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Best Steam Vacuums

By: Kelly Burgess on May 31, 2017

Vac and steam mops offer light-duty cleaning in one easy step

Vacuum/steam mop combos put the power of a vacuum and a mop into one machine, saving you from having to switch between a vacuum -- or broom and dustpan -- and steam mop. The vacuums themselves are best for light-duty cleaning -- think stick vacuum rather than upright vacuum (both of which we cover in their own reports) -- but many people love the all-in-one convenience, not to mention the space saving factor.

When it comes to multi-purpose vac and steam mops, none get better reviews than the Bissell Symphony Pet (Est. $150). It can vacuum then steam, or vacuum and steam simultaneously, and experts and owners say it does both very well -- just keep in mind that the vacuum is not designed for heavy-duty jobs. However, the steam mop function gets raves for its performance. While it has the "pet" designation in its name this steam mop is popular with anyone looking for a multi-purpose steam mop, especially people with children.

The Bissell Symphony Pet is reported as very easy to use. To sanitize, just push the steam mop over one area back and forth three times, rather than holding the mop head in place as is recommended with most other steam mops. The Symphony heats up in less than 30 seconds and will run for about 15 to 20 minutes on 13 ounces of water, depending upon whether you choose the low or the high steam setting. The water tank is not detachable, but most users say it's easy to fill using the included water cup. Bissell recommends using distilled water is recommended to prolong the life of this appliance.

The Symphony includes a good array of features, several targeted to pet owners, including disposable mop pads for the worst pet messes -- you can just toss them in the trash. A detachable filter traps pet hair and debris and can be emptied hands free. Washable, reusable pads are also included.

The only complaints we saw about the Bissell Symphony Pet are ones we see about all steam mops: that it's hard to push and leaves streaks on hardwood floors. Because steam mops don't have rollers or self-propelled technology, they do require more effort than, for example, a vacuum cleaner. However, using a clean, microfiber cloth should make the effort fairly minimal. As for leaving streaks: As we discussed in the introduction to this report, most manufacturers don't recommend using a steam mop on hardwood floors at all. Be sure to check your flooring's care instructions and warranty before using a steam mop on your hardwood floor.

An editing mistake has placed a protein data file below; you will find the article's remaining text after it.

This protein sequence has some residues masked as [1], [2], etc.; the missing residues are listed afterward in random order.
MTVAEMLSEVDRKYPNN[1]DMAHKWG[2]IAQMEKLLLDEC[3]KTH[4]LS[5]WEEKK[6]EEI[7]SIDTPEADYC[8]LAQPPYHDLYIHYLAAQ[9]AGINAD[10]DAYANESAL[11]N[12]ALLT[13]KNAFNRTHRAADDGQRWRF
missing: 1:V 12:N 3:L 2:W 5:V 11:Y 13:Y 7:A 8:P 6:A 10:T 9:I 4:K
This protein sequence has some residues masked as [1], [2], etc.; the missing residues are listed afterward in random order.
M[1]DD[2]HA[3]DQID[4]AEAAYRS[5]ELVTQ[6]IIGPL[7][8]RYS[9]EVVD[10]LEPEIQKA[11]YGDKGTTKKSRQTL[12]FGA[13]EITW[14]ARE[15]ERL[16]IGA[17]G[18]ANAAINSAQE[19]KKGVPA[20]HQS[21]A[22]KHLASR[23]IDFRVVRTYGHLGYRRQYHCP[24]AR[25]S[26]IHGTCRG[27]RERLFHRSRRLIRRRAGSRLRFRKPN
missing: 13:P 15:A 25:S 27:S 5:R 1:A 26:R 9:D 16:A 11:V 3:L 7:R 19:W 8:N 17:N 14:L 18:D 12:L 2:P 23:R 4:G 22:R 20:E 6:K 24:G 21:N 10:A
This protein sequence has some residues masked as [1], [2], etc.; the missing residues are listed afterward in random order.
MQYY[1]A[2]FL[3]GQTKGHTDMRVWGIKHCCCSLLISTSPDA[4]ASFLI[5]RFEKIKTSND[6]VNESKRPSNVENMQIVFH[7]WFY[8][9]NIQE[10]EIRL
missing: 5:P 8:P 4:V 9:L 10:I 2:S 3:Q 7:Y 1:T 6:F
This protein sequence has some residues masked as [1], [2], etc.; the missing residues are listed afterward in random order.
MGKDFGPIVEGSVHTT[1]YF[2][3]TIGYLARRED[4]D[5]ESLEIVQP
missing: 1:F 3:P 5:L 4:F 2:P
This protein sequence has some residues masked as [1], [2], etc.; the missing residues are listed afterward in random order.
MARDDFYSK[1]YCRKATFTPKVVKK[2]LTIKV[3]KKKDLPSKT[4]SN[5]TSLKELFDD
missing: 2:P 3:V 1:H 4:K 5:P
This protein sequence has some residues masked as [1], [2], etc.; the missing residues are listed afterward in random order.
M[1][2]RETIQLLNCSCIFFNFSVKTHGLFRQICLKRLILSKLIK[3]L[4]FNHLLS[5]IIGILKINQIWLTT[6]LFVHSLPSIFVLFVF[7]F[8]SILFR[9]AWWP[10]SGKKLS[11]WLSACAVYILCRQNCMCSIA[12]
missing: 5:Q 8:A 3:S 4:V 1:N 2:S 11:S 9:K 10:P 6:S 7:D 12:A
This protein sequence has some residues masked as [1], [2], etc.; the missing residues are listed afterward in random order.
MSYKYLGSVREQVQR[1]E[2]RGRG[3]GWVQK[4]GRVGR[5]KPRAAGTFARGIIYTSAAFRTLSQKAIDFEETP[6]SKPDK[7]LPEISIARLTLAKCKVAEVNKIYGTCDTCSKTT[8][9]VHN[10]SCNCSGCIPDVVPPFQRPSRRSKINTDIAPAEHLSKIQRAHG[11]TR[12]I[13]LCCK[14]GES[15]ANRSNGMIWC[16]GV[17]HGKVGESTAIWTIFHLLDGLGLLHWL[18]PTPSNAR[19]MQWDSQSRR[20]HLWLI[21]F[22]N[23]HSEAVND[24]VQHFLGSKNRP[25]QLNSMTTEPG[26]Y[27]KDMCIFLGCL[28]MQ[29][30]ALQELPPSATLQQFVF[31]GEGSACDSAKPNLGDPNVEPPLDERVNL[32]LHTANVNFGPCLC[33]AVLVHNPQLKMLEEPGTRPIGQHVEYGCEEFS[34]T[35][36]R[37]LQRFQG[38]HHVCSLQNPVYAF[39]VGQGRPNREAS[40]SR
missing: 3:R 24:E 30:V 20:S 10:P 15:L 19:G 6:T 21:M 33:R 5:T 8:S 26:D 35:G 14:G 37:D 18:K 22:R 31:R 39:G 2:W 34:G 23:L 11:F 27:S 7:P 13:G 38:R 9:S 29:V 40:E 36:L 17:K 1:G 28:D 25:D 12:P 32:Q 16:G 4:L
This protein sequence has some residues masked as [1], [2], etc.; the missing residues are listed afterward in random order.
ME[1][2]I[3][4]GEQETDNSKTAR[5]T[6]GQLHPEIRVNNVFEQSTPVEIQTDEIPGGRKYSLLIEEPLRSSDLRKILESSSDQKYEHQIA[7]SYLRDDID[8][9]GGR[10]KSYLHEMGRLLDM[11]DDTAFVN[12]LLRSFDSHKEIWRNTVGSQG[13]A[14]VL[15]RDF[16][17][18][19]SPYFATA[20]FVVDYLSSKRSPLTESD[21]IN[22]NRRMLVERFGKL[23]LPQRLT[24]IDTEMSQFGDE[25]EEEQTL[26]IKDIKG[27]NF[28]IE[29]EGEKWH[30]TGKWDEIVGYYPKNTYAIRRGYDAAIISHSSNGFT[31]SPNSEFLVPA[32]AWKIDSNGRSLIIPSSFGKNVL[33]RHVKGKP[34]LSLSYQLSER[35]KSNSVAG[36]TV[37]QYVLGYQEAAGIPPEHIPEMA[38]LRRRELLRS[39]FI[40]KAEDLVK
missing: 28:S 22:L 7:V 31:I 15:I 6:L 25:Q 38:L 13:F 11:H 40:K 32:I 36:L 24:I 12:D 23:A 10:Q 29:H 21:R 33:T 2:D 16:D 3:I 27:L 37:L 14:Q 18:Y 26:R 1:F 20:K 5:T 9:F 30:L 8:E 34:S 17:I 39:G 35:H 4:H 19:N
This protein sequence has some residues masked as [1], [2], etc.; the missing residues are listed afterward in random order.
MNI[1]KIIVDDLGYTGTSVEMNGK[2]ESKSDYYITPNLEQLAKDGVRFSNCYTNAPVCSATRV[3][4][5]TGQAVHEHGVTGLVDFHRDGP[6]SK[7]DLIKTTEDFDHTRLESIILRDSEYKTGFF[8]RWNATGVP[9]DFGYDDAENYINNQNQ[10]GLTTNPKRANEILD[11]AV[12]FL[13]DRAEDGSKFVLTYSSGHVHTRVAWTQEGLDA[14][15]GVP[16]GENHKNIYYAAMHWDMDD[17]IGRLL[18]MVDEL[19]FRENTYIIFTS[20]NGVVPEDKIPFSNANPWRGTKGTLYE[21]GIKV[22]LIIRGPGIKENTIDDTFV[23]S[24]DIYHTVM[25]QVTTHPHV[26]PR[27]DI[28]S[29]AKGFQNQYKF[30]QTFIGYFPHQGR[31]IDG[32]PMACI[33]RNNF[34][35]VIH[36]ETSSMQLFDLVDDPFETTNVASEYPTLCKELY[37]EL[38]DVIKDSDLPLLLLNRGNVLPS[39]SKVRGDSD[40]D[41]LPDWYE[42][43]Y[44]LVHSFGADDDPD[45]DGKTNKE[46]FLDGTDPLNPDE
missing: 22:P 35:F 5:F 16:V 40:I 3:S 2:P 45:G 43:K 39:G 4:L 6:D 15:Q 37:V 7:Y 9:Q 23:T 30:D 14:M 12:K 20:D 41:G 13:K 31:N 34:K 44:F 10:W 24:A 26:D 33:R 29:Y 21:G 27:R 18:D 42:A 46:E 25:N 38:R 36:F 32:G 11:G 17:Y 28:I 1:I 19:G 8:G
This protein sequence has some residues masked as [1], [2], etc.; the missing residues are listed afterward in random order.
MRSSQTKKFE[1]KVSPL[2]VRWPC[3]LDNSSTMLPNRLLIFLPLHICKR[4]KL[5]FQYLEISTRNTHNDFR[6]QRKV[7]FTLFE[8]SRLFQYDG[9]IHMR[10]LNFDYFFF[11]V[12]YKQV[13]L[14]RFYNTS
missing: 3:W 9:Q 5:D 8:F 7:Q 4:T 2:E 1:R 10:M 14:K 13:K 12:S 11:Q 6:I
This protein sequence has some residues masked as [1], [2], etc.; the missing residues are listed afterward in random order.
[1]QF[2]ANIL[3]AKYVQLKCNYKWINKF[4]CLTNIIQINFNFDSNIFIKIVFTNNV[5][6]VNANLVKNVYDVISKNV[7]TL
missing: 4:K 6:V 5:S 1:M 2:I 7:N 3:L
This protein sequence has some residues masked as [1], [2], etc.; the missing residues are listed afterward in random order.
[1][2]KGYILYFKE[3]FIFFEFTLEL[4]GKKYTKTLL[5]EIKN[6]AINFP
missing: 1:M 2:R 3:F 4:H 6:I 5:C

Our former Best Reviewed pick in this category, the Bissell Symphony 1132A (Est. $155) is still a good choice if you need a more basic vac and steam mop. It's very similar to its newer sibling, the Symphony Pet edition, but without the features specific to pet messes (like disposable pads). However, it does have a five-position adjustable handle that is popular with owners, not only because it telescopes for taller users, but also because it makes it easier to store in a closet. This Bissell also leaves the floor just damp, which means it dries much more quickly, another feature that is popular with users. Both Bissell steam and vac mops stand on their own when not in use.

This versatile Shark can both steam and spray mop

Shark is the only company that makes steam mop/spray mop combos, and the best one for most people right now is the Shark Genius Steam Pocket Mop System S6002 (Est. $130). It's the upgrade pick at TheSweethome.com "for bigger jobs." That's because its pads "flip" so you can have a longer cleaning session with only one pad. And the pad changing can be done without ever touching the pad, thanks to Shark's proprietary system, keeping your hands clean and scald-free.

It's not just convenient, though, in testing, Kevin Purdy at TheSweethome.com found that the Shark Genius S6002 did almost as well as a dedicated steam mop. While Purdy says the thick cleaning pads don't seem to work quite as well on everyday grease and grime as our Best Reviewed basic steam mop, the Bissell PowerFresh Steam Mop 1940 (Est. $90), it did seem to work better on tougher stains.

The best thing about the Shark Genius S6002 is that it can convert from a steam mop to a spray mop by switching out the mop body and spray bottle, something that users say is simple to do. The steam mop handle has a cord and a place to attach the filling pitcher (as with most steam mops, the manufacturer recommends distilled water); the spray mop handle has no cord, but includes a clip to attach the squirt bottle.

Which brings us to something that seems less convenient to us than a dedicated spray mop, which we cover separately in our report on mops: the spray mop part of this Shark spray and steam does not squirt the solution onto the floor for you; rather, you have to spray the floor with the included squirt bottle and then mop. That would be fine for spot messes, but probably makes it tedious to do an entire floor. Although, in its favor, unlike popular spray mop-only models, like the Swiffer WetJet (Est. $25), our Best Reviewed spray mop, you can use any cleaning solution you like. We didn't specifically see any complaints about having to manually spray the floor in reviews, but this is a newer mop and there are few reviews overall; and some of the reviews we spotted were done in exchange for a free product.

We did spot a couple of quibbles, though. The main one we saw is that the Shark Genius S6002 does not stand on its own when not in use. Others say the way the steam comes out makes it get less hot than other types of steam mops, which means it doesn't clean as well. Still, it does well in testing, as we noted, and we'll keep an eye on the user reviews to gauge long-term user satisfaction as feedback accumulates.

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